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Implementing full-text search for your static site

Static site generators are great — they get the job done quickly for our blogs, landing pages and project websites. They make it easy to build something, deploy it and forget it — free hosting, nothing to maintain, a sort of “serverless” technology. Static sites are perfect for content which rarely changes. They lack dynamic features, but the main problem is that you can’t search quickly for a piece of content without leaving the site, which hinders the user experience.

We generate our blog using Hexo, a simple static site generator, and we’re quite happy with it. We’ve always felt that our search box could be improved and sending users off to Google was just sloppy. In this tutorial, I’ll show you how you can also upgrade the search box on your blog or static site.

So we have a bunch of HTML files generated for our site and we need them indexed somewhere so we can query them later. The search box will send AJAX requests to the search API and presents the results to the user — very simple setup. So we’ll need three things:

  1. a tool for quickly indexing our content;
  2. a full-text search API, preferably one that is free;
  3. some JavaScript code to call the API and show the results.

Currently, there are several solutions for implementing full-text search. Depending on the time and money you are willing to spend, you could either host your own search server, like Elasticsearch or Solr, or pay for a service like Algolia. Now, for something as simple as a blog with ten articles in it, paying for servers or a monthly subscription fee is a bit excessive. This is where Para comes in — our flexible, open-source backend service. It’s absolutely free for developers and the search functionality inside of it is powered by Elasticsearchsweet!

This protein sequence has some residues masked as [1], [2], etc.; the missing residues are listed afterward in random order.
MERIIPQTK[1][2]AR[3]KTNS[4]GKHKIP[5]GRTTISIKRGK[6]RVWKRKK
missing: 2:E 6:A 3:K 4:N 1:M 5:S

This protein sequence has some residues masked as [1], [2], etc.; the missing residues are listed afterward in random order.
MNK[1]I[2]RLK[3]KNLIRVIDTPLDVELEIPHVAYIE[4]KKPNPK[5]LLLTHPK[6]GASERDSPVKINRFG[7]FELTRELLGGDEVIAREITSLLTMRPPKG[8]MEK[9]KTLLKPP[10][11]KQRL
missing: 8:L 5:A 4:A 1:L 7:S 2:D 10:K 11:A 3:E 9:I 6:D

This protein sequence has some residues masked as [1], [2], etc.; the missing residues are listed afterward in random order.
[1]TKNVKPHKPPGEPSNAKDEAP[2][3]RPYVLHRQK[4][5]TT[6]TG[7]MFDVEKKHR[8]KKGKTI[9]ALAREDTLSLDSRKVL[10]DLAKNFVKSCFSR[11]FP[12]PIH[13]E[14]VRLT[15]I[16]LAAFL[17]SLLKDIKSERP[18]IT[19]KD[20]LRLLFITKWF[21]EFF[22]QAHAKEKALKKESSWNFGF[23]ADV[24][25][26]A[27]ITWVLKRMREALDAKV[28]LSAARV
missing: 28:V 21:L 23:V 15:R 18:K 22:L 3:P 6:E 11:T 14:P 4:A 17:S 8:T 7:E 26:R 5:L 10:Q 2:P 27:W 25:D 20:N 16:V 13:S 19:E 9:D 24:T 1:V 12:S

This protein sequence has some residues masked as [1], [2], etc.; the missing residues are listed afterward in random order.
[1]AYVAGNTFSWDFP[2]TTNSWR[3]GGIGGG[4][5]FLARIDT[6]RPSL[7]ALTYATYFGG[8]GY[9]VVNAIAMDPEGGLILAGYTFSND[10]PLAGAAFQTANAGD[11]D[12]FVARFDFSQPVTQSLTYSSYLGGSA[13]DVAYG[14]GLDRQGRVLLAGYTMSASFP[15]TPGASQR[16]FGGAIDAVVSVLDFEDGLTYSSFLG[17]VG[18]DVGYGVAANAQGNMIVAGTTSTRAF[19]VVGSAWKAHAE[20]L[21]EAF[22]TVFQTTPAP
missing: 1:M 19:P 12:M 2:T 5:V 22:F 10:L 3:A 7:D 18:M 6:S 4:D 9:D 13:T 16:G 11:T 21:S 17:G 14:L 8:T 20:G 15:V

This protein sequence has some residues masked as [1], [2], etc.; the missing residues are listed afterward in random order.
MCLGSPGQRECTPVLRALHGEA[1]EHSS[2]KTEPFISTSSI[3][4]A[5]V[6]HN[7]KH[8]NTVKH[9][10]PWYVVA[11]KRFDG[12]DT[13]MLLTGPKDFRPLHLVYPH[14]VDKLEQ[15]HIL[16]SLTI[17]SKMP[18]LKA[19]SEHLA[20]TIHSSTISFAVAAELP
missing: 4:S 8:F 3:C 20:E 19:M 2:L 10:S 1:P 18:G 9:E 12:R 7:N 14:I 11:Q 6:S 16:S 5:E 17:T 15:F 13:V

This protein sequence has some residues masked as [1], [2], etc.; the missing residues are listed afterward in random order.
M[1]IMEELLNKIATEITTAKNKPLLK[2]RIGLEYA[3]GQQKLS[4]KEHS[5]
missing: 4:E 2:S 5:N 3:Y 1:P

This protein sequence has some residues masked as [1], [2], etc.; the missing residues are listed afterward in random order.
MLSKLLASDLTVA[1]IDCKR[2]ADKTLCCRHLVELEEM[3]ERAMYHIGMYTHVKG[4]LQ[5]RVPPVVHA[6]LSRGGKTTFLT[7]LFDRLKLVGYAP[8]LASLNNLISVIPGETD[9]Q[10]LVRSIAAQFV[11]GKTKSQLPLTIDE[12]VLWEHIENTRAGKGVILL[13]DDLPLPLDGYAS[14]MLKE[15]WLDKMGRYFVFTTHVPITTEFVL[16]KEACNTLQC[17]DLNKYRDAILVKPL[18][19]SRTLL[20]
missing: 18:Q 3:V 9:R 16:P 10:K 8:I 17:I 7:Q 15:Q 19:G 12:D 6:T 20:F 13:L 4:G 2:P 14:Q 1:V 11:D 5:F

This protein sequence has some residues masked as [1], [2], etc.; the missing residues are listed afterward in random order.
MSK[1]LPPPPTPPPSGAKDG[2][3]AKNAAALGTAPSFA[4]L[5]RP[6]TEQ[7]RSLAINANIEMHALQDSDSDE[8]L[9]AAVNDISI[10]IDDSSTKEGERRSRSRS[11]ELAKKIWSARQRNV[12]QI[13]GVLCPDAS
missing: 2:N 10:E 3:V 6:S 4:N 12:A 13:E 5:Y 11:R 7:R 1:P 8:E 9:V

Initially, when we started with this task we didn’t have the tool for indexing our blog posts and this lead to us writing para-cli — a command-line tool for working with our Para backend server. It’s written in JavaScript for Node.js and it’s really simple to use. Let’s go ahead and install it:

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$ npm install -g para-cli

Now you can see all the options by typing para-cli in the console. There are several basic commands for reading, writing and deleting objects and one for search. For now, we’re only interested in the create command.

Go over to ParaIO.com and sign in to get a free account, if you don’t have one already. Next, we’ll create a new app where we can store our blog posts. If you already have an existing app with some objects in it, you can still fit in the content of your site by using objects of a different type, like blogpost.

Take a note of your Para access and secret keys, we’ll need them for our CLI tool. Now it’s time to gather our HTML files and send them to Para for indexing.

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$ para-cli create "blog/20*/**/*.html" --type "blogpost" --sanitize \
--accessKey "app:myapp" --secretKey "[key]"